Impact of Proposed Provincial Well Supply Treatment Guidance Changes on the Region of Waterloo’s Water Supply System

The Region of Waterloo (Region), Water Services Division, hired C3 Water Inc. (C3W) to carry out a system wide review of the level of disinfection achieved at their system supply wells. The scope of work included identifying the impact of the proposed provincial well supply treatment guidance changes on the Region’s well water supplies, given existing system conditions and treatment infrastructure. Both the Terms of Reference for the Assessment of Groundwater Systems Potentially Under the Influence of Surface Water (GUDI-TOR) and the Procedure for Disinfection of Water Supplies in the Province of Ontario (PFD) are currently in the process of being updated. It is anticipated that these documents will echo the Canadian Federal Government’s move from a minimum treatment level of 2-log virus inactivation to 4-log virus inactivation for well supplies. Of this total required 4-log virus inactivation for primary disinfection, at least 2-log virus inactivation much be achieved through chlorine disinfection.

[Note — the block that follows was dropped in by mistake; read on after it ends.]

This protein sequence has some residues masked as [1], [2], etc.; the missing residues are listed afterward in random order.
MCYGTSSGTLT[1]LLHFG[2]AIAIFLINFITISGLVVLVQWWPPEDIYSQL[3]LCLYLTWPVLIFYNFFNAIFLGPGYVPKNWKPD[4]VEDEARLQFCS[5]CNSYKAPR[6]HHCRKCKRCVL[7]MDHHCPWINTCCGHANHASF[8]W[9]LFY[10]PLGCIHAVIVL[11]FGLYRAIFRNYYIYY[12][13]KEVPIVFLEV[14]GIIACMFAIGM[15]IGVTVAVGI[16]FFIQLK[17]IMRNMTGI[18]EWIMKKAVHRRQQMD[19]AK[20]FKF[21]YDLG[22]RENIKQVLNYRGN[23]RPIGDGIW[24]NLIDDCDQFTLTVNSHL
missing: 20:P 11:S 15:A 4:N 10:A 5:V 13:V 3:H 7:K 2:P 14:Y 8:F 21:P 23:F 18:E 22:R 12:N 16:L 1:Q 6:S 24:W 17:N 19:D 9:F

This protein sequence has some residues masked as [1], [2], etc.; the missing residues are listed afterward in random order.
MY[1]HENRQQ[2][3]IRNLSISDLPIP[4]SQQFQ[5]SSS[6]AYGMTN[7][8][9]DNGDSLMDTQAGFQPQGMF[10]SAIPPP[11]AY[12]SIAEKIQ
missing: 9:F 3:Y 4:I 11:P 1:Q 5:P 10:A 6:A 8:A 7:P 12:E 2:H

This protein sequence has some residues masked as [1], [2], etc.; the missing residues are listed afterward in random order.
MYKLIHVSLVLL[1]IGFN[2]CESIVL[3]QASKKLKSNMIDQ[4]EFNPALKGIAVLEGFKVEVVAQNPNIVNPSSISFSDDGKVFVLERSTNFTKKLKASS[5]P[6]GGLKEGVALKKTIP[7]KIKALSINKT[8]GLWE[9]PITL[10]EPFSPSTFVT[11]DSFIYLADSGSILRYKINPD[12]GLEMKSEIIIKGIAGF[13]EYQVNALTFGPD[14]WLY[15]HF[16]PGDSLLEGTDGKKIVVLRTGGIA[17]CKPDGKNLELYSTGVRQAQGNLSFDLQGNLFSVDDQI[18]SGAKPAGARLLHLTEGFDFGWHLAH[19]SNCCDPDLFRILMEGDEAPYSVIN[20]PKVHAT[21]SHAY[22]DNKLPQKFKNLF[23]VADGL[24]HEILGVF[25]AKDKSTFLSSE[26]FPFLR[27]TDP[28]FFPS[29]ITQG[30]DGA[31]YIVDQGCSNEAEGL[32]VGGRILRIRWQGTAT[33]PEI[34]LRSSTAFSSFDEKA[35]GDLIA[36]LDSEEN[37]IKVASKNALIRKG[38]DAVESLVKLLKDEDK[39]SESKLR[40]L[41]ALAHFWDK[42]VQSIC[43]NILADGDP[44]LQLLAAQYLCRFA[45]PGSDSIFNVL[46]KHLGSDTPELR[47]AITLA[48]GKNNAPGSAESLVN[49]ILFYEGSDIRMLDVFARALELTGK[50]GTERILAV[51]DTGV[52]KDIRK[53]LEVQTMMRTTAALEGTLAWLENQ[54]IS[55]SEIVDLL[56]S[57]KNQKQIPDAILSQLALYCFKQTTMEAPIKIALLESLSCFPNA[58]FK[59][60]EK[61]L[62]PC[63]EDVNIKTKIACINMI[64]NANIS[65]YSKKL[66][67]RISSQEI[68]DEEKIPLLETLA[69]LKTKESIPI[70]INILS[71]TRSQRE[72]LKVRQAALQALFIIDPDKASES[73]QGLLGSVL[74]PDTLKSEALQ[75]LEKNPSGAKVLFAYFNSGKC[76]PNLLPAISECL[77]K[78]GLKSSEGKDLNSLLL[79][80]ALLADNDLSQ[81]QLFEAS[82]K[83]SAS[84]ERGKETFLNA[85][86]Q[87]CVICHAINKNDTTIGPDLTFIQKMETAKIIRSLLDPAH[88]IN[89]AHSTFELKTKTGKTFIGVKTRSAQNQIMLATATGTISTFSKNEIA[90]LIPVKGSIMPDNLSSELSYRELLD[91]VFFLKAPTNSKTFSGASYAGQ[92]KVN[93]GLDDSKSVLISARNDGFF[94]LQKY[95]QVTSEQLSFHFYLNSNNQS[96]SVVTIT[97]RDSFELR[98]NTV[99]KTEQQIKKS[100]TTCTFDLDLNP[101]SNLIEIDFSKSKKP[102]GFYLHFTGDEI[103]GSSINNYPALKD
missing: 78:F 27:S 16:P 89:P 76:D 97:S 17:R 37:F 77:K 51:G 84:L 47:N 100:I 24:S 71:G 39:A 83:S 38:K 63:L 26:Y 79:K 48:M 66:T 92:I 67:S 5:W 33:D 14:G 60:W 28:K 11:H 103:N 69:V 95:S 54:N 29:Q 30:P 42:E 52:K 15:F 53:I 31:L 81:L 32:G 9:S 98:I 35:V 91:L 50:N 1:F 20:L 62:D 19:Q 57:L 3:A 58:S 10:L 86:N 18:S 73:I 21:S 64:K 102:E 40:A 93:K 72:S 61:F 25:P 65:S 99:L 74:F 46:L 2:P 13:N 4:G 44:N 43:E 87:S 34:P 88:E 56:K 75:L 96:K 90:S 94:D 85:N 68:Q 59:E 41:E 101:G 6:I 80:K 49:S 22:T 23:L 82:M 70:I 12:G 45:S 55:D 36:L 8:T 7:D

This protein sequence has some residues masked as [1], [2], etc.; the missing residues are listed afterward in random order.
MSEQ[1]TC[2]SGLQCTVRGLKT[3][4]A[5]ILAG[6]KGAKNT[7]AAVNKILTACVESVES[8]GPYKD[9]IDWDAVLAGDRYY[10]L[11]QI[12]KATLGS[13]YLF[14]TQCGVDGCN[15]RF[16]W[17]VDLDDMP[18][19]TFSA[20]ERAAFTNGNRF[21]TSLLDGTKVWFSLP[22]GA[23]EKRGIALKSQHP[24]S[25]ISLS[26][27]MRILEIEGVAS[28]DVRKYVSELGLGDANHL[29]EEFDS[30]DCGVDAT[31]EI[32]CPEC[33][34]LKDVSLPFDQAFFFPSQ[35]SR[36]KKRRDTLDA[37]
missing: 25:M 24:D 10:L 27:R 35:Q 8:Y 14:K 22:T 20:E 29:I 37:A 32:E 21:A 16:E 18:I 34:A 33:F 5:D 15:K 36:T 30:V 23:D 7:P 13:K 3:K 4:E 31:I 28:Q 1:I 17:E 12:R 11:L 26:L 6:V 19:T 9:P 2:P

C3W’s analysis included the following components;

  1. Existing Treatment Facility Definition
  2. Definition of Upgrade Alternatives
  3. Evaluation of Upgrade Alternatives

Where additional treatment was identified to be required, the preferred upgrade alternative was selected based on an analysis of lifecycle cost. Lifecycle cost analysis was carried out over a twenty-year time horizon and included upgrade capital costs as well as operational and maintenance (O&M) costs. Facility O&M costs were established by considering electricity costs, person hour costs, and material costs associated with each facility.

Other considerations for determining the optimal upgrade solution included;

  • Existing asset condition and remaining useful life.
  • Raw and treated water chemistry using AWWA’s Tetra Tech RTW Corrosion Model.

In all cases, existing facilities requiring an increase in the level of virus inactivation used UV light for primary disinfection under current configuration. Lifecycle analysis found that the most economical and effective upgrade solutions at these locations included;

  • Installation of chlorine contact chambers to increase contact time and thus virus inactivation credits.
  • The removal and decommissioning of UV disinfection system equipment and associated instruments.

This project evolved from a preliminary study, to conceptual, preliminary and detailed design completed through a separate project with the Region.

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